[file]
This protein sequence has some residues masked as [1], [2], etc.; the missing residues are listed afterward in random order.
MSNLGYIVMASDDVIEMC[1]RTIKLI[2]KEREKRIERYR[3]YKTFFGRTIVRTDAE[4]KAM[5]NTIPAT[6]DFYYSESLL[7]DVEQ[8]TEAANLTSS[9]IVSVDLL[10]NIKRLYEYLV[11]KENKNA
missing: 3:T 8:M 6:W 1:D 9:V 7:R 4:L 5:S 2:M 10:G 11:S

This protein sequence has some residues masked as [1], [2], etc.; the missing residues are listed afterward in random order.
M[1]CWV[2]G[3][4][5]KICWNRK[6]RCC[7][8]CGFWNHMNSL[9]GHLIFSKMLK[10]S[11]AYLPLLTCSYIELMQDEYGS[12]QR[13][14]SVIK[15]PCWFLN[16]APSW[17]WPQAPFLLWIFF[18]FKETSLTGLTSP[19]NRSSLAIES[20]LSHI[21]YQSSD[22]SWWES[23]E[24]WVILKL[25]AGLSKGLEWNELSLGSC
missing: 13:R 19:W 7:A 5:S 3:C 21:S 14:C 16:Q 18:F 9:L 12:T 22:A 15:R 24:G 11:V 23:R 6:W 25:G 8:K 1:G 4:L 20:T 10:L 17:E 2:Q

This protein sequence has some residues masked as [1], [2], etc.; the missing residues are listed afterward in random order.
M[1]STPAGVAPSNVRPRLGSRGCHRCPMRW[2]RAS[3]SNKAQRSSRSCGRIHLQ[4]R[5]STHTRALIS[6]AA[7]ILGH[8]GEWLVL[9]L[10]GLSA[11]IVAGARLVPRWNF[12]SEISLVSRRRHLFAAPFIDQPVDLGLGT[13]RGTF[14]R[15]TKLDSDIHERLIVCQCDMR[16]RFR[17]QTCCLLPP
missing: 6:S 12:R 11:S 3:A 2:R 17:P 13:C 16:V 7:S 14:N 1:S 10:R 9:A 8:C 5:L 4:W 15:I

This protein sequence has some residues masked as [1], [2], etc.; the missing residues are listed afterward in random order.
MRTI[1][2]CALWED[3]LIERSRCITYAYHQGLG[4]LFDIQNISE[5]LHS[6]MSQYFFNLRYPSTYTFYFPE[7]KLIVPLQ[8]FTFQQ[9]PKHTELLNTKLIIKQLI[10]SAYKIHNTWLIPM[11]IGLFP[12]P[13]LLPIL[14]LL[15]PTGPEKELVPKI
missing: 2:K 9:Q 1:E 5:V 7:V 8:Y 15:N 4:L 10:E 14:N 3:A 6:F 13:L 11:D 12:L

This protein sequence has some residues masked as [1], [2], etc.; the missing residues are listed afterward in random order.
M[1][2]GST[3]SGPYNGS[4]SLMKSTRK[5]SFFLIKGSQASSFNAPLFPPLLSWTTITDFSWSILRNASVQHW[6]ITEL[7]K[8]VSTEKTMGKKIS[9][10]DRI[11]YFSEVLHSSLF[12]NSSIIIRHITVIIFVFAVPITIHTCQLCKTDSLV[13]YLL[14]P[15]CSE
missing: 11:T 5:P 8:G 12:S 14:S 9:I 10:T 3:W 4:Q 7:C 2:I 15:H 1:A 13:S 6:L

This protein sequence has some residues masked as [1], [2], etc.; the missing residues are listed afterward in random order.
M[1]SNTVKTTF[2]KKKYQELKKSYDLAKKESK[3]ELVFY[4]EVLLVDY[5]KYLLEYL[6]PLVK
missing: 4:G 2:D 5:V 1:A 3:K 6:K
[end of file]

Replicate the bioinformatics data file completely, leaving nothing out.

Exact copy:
This protein sequence has some residues masked as [1], [2], etc.; the missing residues are listed afterward in random order.
MSNLGYIVMASDDVIEMC[1]RTIKLI[2]KEREKRIERYR[3]YKTFFGRTIVRTDAE[4]KAM[5]NTIPAT[6]DFYYSESLL[7]DVEQ[8]TEAANLTSS[9]IVSVDLL[10]NIKRLYEYLV[11]KENKNA
missing: 3:T 8:M 6:W 1:D 9:V 7:R 4:L 5:S 2:M 10:G 11:S

This protein sequence has some residues masked as [1], [2], etc.; the missing residues are listed afterward in random order.
M[1]CWV[2]G[3][4][5]KICWNRK[6]RCC[7][8]CGFWNHMNSL[9]GHLIFSKMLK[10]S[11]AYLPLLTCSYIELMQDEYGS[12]QR[13][14]SVIK[15]PCWFLN[16]APSW[17]WPQAPFLLWIFF[18]FKETSLTGLTSP[19]NRSSLAIES[20]LSHI[21]YQSSD[22]SWWES[23]E[24]WVILKL[25]AGLSKGLEWNELSLGSC
missing: 13:R 19:W 7:A 5:S 3:C 21:S 14:C 16:Q 18:F 9:L 12:T 22:A 15:R 24:G 11:V 23:R 6:W 25:G 8:K 1:G 4:L 20:T 10:L 17:E 2:Q

This protein sequence has some residues masked as [1], [2], etc.; the missing residues are listed afterward in random order.
M[1]STPAGVAPSNVRPRLGSRGCHRCPMRW[2]RAS[3]SNKAQRSSRSCGRIHLQ[4]R[5]STHTRALIS[6]AA[7]ILGH[8]GEWLVL[9]L[10]GLSA[11]IVAGARLVPRWNF[12]SEISLVSRRRHLFAAPFIDQPVDLGLGT[13]RGTF[14]R[15]TKLDSDIHERLIVCQCDMR[16]RFR[17]QTCCLLPP
missing: 6:S 12:R 11:S 3:A 2:R 17:P 13:C 16:V 7:S 14:N 1:S 10:R 9:A 8:C 5:L 4:W 15:I

This protein sequence has some residues masked as [1], [2], etc.; the missing residues are listed afterward in random order.
MRTI[1][2]CALWED[3]LIERSRCITYAYHQGLG[4]LFDIQNISE[5]LHS[6]MSQYFFNLRYPSTYTFYFPE[7]KLIVPLQ[8]FTFQQ[9]PKHTELLNTKLIIKQLI[10]SAYKIHNTWLIPM[11]IGLFP[12]P[13]LLPIL[14]LL[15]PTGPEKELVPKI
missing: 2:K 9:Q 1:E 5:V 7:V 8:Y 15:N 4:L 10:E 14:N 3:A 6:F 13:L 11:D 12:L

This protein sequence has some residues masked as [1], [2], etc.; the missing residues are listed afterward in random order.
M[1][2]GST[3]SGPYNGS[4]SLMKSTRK[5]SFFLIKGSQASSFNAPLFPPLLSWTTITDFSWSILRNASVQHW[6]ITEL[7]K[8]VSTEKTMGKKIS[9][10]DRI[11]YFSEVLHSSLF[12]NSSIIIRHITVIIFVFAVPITIHTCQLCKTDSLV[13]YLL[14]P[15]CSE
missing: 11:T 5:P 8:G 12:S 14:S 9:I 10:T 3:W 4:Q 7:C 2:I 15:H 1:A 13:S 6:L

This protein sequence has some residues masked as [1], [2], etc.; the missing residues are listed afterward in random order.
M[1]SNTVKTTF[2]KKKYQELKKSYDLAKKESK[3]ELVFY[4]EVLLVDY[5]KYLLEYL[6]PLVK
missing: 4:G 2:D 5:V 1:A 3:K 6:K